Rise From Darkness Book Review

Rise from Darkness by Kristian Hall Book Review

Rise From Darkness: How to Overcome Depression through Cognitive Behavioral Therapy and Positive Psychology by Kristian Hall is an easy-to-grasp fundamental guide meant to be read directly by those who suffer from chronic depression, or by caretakers and relatives. Fakkel Forlag AS | Paperback | December, 2015 | 192 pp

“Depression is not one specific illness; it is an umbrella diagnosis which covers many different situations and conditions. At the core of most depressions lies a persistent sadness, sorrow and melancholy which does not necessarily result from a particular cause or source.”

In Rise from Darkness, Hall explains that a cocoon of negative thoughts, subconsciously perpetuated, will work in a cycle to keep one in a perpetual state of depression which is nearly shatterproof. It’s not something you can just “snap out of” and it isn’t the fault of the chronologically depressed. One cannot simply just change an ingrained thought process.

Or can you?

“Up to 95% of the activity in the brain is comprised of subconscious processes, automated processes which run in the background without requiring one to think about them. Just 5% are conscious thoughts, and this goes a long way to explaining why it can be so difficult to change oneself.”

Hall articulates how thoughts and feelings are joined and how negative thoughts work as our own personal demons, bringing us down unintentionally and without warning. It is a brief lesson without the textbook feel. This is meant for the patient rather than the doctor. And after this, Hall sets out a plan to change those subconscious thoughts in the long run through positive reinforcements and the identification of negative emotions.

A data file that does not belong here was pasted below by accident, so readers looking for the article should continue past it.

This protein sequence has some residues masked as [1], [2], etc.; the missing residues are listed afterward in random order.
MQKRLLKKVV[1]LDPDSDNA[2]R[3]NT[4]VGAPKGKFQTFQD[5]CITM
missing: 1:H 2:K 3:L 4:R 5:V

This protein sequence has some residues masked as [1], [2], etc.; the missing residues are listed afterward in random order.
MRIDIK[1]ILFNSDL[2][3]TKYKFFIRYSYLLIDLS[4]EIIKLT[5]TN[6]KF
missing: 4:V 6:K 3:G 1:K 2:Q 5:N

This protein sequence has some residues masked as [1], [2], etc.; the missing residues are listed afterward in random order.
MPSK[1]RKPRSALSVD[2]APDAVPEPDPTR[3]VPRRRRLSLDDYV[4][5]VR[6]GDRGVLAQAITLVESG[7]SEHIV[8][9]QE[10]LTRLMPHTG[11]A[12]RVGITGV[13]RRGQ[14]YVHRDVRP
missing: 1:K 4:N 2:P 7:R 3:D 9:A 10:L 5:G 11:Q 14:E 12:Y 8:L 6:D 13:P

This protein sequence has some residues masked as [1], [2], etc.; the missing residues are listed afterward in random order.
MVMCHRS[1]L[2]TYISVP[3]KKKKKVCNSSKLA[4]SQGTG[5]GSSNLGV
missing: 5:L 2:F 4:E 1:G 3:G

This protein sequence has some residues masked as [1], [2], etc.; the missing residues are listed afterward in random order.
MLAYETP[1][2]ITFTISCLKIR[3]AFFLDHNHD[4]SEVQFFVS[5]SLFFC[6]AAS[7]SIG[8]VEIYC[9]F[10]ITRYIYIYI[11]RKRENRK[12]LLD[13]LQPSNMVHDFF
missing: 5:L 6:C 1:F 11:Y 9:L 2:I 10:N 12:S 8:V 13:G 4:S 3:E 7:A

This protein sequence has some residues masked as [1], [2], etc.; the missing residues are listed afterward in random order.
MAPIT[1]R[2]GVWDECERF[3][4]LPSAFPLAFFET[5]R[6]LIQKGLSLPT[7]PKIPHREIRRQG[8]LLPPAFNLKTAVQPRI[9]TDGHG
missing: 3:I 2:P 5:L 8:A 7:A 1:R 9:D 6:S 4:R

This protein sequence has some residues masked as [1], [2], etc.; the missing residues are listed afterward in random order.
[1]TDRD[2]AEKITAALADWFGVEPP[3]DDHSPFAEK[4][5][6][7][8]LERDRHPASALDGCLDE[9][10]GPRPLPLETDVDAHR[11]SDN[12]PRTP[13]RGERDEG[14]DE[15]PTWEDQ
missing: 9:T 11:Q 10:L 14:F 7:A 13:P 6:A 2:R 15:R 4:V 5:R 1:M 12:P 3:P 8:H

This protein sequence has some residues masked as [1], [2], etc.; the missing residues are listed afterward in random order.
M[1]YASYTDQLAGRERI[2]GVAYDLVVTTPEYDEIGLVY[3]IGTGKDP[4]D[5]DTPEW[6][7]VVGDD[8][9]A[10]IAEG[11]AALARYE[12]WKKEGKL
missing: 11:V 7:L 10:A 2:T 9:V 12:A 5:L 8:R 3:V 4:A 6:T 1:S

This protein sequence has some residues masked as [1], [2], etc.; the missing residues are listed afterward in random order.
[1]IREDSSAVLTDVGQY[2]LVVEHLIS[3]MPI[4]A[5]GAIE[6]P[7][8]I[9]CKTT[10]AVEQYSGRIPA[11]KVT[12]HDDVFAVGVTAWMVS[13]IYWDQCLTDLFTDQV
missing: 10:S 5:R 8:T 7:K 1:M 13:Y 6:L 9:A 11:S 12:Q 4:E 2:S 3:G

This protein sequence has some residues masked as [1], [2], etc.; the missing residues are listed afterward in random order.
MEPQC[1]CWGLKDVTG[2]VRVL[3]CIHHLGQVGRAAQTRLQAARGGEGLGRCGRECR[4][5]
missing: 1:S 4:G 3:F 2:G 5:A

Some of the items on the list are commonly known and some are obvious. But when they’re all put together, and provided one chooses to act on all elements of the plan, putting them to use on a daily basis, this could very well work to change one’s outlook on life over time. Over time needs to be stressed – there is no ‘quick fix’ in psychology – well, perhaps with a happy pill, but that’s just a band-aid.

Hall begins with The Crash Plan, which is undoubtedly my favorite part of the entire plan. Just as it is extremely difficult to get back to the gym after a long hiatus, weakened muscles, and a bloated belly – it’s even more difficult for the depressed to get out of bed. Hall says to get up when you wake up rather than continuing to stay under the covers. Get up, shower, groom, and eat a good breakfast. It’s the primer before beginning this new quest to changing one’s outlook lifestyle and as simple as it sounds – I nodded my head in agreement while reading. I’ve been there. I know just how key this little piece of advice is.

Well-written and informative, Rise from Darkness is highly recommended to those who suffer from Depression, to therapists, and to the friends and family of the chronically depressed. Moreover, it’s a useful tool for everyone because we’ve almost all fallen victim at one point or another. An enormously helpful book, it was written by someone who brought himself out of depression through behavioral psychology – a true warrior who had been in the trenches – rather than a theoretical pencil-pusher.

Pass this one around. It could be a life saver.